FP64 Performance and Separating Radeon VII from Radeon Instinct MI50

One of the interesting and amusing consequences of the Radeon VII launch is that for the first time in quite a while, AMD has needed to seriously think about how they’re going to differentiate their consumer products from their workstation/server products. While AMD has continued to offer workstation and server hardware via the Radeon Pro and Radeon Instinct series, the Vega 20 GPU is AMD’s first real server-grade GPU in far too long. So, while those products were largely differentiated by the software features added to their underlying consumer-grade GPUs, Radeon VII brings some new features that aren’t strictly necessary for consumers.

It may sound like a trivial matter – clearly AMD should just leave everything enabled – but as the company is trying to push into the higher margin server business, prosumer products like the Radeon VII are in fact a tricky proposition. AMD needs to lock away enough of the server functionality of the Vega 20 GPU that they aren’t selling the equivalent of a Radeon Instinct MI50 for a fraction of the price. On the other hand, it’s in their interest to expose some of these features in order to make the Radeon VII a valuable card in its own right (one that can justify a $699 price tag), and to give developers a taste of what AMD’s server hardware can do.

Case in point is the matter of FP64 performance. As we noted in our look at the Vega 20 GPU, Vega 20’s FP64 performance is very fast: it’s one-half the FP32 rate, or 6.9 TFLOPS. This is one of the premium features of Vega 20, and since Radeon VII was first announced back at CES, the company has been struggling a bit to decide how much of that performance to actually make available to the Radeon VII. At the time of its announcement, we were told that the Radeon VII would have unrestricted (1/2) FP64 performance, only to later be told that it would be 1/8. Now, with the actual launch of the card upon us, AMD has made their decision: they’ve split it down the middle and are doing a 1/4 rate.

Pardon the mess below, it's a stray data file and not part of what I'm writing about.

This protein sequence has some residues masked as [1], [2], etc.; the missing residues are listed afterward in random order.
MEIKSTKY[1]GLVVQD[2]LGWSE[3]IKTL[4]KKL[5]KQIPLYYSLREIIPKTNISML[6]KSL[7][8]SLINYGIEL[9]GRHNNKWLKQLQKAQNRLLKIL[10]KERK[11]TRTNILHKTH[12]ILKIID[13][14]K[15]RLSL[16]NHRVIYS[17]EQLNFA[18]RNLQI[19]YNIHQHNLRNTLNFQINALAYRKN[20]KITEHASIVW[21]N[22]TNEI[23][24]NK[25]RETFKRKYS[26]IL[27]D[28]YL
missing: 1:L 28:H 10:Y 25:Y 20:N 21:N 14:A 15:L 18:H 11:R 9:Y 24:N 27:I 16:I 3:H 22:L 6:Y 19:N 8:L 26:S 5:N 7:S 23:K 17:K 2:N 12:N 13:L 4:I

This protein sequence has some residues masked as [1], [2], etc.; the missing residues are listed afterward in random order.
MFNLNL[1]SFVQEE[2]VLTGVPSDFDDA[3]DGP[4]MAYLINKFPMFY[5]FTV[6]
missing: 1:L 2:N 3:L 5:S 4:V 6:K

Looking to clear things up, AMD put out a statement:

The Radeon VII graphics card was created for gamers and creators, enthusiasts and early adopters. Given the broader market Radeon VII is targeting, we were considering different levels of FP64 performance. We previously communicated that Radeon VII provides 0.88 TFLOPS (DP=1/16 SP). However based on customer interest and feedback we wanted to let you know that we have decided to increase double precision compute performance to 3.52 3.46 TFLOPS (DP=1/4SP).

If you looked at FP64 performance in your testing, you may have seen this performance increase as the VBIOS and press drivers we shared with reviewers were pre-release test drivers that had these values already set. In addition, we have updated other numbers to reflect the achievable peak frequency in calculating Radeon VII performance as noted in the [charts].

The end result is that while the Radeon VII won’t be as fast as the MI60/MI50 when it comes to FP64 compute, AMD is going to offer the next best thing, just one step down from those cards.

At 3.5 TLFLOPS of theoretical FP64 performance, the Radeon VII is in a league of its own for the price. There simply aren’t any other current-generation cards priced below $2000 that even attempt to address the matter. All of NVIDIA’s GeForce cards and all of AMD’s other Radeon cards straight-up lack the necessary hardware for fast FP64. The next closest competitor to the Radeon VII in this regard is NVIDIA’s Titan V, at more than 4x the price.

It’s admittedly a bit of a niche market, especially when so much of the broader industry focus is on AI and neural network performance. But there’s none the less going to be some very happy data scientists out there, especially among academics.

AMD Server Accelerator Specification Comparison
  Radeon VII Radeon Instinct
MI50
Radeon Instinct
MI25
FirePro S9170
Stream Processors 3840
(60 CUs)
3840
(60 CUs)
4096
(64 CUs)
2816
(44 CUs)
ROPs 64 64 64 64
Base Clock 1450MHz 1450MHz 1400MHz -
Boost Clock 1750MHz 1746MHz 1500MHz 930MHz